Date of Award


Document Type

Open Access Dissertation

Degree Name

Doctor of Philosophy in Biochemistry and Molecular Biology (PhD)

Administrative Home Department

Department of Biological Sciences

Advisor 1

Thomas Werner

Committee Member 1

Chandrashekhar Joshi

Committee Member 2

Stephen Techtmann

Committee Member 3

Hairong Wei


Toolkit genes are set of genes that orchestrate the development of basic body plan of animals, and they are highly conserved in all animals. The co-option of the toolkit genes into the pigmentation pathway has led to the evolution of novel species. This study focuses on understanding how the complex color patterns in animals develop by using the Drosophila species in the quinaria group as models. We developed an mRNA in situ hybridization (ISH) protocol, which allowed us to study gene expression patterns in the abdomen of developing pupae of non-model Drosophila species (Chapter 2). Through ISH, we found that the pigmentation gene y foreshadowed the adult D. guttifera abdominal pattern. Following the discovery of the wingless gene’s (a toolkit gene) expression on the wings of D. guttifera by my advisor, Dr. Thomas Werner, we used ISH to screen 110 putative toolkit genes in the abdomen of D. guttifera to identify putative upstream activators of the pigmentation gene y. We identified five toolkit genes, wingless (wg), hedgehog (hh), abdominal-A (abd-A), decapentaplegic (dpp), and zenknullt (zen) that may collectively orchestrate the patterning in the abdomen of D. guttifera. Using the transgenic technique for modifying non-model Drosophila species (Chapter 1), Dr. Raja Komal (a former Ph.D. student in our lab) deployed the reporter assay technique to investigate the cis-regulatory elements (CREs) that control y gene expression. Dr. Raja showed that only one CRE (gut y spot CRE) controls all six rows of spots, and that this CRE contains a stripe-inducing CRE at its core. In an attempt to provide direct genetic evidence for the roles of toolkit genes in complex pattern formation, we ectopically expressed the cDNAs of the toolkit genes, using the gut y stripe CRE as a driver for gene overexpression. Our intention was to manipulate the adult color pattern on the D. guttifera abdomen to change it into a stripe pattern. Unfortunately, the gut y stripe CRE could not drive the toolkit genes’ expression at a time when it matters for the induction of pigmentation. Unfortunately, no earlier acting abdominal CRE is available for this species to ectopically express our toolkit genes. Furthermore, we performed RNAi knockdown experiments of the toolkit genes, which resulted in gross developmental abnormalities in the fruit flies, causing them to die before the pigmentation patterns could be observed. We suggest that this outcome may be due to the vital roles that these developmental genes play at every stage of Drosophila development.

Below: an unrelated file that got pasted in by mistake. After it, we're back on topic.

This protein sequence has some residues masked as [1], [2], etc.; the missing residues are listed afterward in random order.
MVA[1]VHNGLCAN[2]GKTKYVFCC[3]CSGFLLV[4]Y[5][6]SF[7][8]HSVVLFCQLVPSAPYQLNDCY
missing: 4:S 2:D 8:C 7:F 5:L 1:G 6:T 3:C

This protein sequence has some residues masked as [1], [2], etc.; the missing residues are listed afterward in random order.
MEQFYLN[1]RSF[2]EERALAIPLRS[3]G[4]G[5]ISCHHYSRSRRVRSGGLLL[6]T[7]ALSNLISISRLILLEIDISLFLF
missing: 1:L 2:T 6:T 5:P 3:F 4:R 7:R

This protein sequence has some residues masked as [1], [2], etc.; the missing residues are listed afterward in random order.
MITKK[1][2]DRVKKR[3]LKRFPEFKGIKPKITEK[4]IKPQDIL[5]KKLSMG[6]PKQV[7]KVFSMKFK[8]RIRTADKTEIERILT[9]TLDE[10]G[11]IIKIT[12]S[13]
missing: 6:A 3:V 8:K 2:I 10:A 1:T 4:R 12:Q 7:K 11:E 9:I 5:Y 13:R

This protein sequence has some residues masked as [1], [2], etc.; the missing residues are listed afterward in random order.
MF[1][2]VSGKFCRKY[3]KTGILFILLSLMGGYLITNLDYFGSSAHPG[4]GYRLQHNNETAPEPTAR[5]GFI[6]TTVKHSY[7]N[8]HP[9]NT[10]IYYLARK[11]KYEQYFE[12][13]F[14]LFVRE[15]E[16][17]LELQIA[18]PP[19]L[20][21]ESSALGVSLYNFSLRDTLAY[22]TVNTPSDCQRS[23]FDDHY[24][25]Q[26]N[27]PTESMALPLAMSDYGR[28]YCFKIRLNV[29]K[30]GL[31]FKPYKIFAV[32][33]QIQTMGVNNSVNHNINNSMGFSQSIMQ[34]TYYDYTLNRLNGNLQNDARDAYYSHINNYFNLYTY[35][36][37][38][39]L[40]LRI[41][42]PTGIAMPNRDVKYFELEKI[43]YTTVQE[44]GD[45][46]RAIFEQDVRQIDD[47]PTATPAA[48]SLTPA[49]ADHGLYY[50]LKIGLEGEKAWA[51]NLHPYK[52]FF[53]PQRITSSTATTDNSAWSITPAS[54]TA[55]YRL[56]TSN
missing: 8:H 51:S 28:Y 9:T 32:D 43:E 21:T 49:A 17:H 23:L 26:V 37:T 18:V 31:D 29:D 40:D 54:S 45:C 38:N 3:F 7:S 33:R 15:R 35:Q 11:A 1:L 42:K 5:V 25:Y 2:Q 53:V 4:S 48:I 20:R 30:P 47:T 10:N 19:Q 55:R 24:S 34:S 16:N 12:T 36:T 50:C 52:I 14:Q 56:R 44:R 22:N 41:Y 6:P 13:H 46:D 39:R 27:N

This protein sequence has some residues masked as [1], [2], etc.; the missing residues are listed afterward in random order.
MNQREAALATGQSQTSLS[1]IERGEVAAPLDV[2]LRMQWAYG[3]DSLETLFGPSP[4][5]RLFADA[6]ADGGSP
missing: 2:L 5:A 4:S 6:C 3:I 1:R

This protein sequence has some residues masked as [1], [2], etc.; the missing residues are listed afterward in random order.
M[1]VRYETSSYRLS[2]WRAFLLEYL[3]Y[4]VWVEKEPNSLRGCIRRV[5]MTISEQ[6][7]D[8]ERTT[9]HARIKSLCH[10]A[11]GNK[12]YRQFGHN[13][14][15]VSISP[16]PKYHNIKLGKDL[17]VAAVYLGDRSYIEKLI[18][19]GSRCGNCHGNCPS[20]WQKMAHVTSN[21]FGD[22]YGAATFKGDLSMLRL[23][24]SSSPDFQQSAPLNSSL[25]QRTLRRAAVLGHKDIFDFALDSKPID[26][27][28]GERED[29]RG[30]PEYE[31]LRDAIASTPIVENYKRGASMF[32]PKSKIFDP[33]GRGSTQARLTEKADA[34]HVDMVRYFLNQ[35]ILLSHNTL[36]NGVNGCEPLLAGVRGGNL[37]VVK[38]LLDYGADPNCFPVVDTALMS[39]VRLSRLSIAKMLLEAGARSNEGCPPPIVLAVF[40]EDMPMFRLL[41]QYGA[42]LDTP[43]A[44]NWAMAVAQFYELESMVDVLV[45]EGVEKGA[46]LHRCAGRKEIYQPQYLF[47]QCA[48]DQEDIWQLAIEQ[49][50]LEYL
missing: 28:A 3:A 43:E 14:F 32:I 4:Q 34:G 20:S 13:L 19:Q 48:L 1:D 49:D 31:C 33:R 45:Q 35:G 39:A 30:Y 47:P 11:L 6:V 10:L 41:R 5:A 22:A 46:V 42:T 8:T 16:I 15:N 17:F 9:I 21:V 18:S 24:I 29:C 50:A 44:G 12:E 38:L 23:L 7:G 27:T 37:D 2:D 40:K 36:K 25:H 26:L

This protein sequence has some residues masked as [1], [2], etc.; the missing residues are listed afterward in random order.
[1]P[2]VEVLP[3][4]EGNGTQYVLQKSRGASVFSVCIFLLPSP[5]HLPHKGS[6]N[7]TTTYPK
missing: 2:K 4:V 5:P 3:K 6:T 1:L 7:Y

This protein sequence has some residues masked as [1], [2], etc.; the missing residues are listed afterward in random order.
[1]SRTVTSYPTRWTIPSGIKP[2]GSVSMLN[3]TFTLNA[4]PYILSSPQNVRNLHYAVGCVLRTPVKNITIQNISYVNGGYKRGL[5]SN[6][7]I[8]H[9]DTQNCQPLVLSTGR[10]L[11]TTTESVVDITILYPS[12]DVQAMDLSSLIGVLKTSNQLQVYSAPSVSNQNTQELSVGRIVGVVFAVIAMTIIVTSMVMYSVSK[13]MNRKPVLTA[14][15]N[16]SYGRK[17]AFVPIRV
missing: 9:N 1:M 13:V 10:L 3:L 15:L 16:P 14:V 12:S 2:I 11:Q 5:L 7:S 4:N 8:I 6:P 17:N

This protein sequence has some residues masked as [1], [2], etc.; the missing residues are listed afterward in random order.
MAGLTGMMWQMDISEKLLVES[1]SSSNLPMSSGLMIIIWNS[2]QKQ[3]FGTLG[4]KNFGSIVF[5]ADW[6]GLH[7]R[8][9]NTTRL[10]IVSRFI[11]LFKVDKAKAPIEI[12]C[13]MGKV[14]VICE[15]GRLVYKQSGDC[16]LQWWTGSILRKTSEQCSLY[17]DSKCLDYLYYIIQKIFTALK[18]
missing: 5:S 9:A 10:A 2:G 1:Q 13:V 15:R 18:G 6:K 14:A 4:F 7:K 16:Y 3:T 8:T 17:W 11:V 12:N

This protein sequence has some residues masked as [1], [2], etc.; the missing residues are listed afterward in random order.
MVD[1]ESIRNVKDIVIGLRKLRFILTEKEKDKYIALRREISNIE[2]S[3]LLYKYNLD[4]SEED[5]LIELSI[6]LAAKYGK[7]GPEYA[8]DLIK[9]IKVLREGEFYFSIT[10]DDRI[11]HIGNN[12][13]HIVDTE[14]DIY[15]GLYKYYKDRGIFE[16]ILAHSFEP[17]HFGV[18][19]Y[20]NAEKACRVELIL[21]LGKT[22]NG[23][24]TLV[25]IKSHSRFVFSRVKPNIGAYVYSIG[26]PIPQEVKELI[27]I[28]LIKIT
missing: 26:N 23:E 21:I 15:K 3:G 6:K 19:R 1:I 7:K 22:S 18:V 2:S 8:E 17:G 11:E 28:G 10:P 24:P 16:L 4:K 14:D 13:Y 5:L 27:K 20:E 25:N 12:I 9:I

To understand how novel animal color patterns evolved, it is essential to query how the formation of color patterns varies among closely related species. Therefore, we compared the expression patterns of terminal pigmentation genes (Dopa decarboxylase (Ddc), tan (t), and yellow (y)) in three fruit fly species in the quinaria species group – D. guttifera, D. palustris, and D. subpalustris. Our results show that the genes y, t, and Ddc are co-expressed in modular and identical patterns in the pupal abdomens in each species, which correlate with the adult abdominal pigmentation pattern.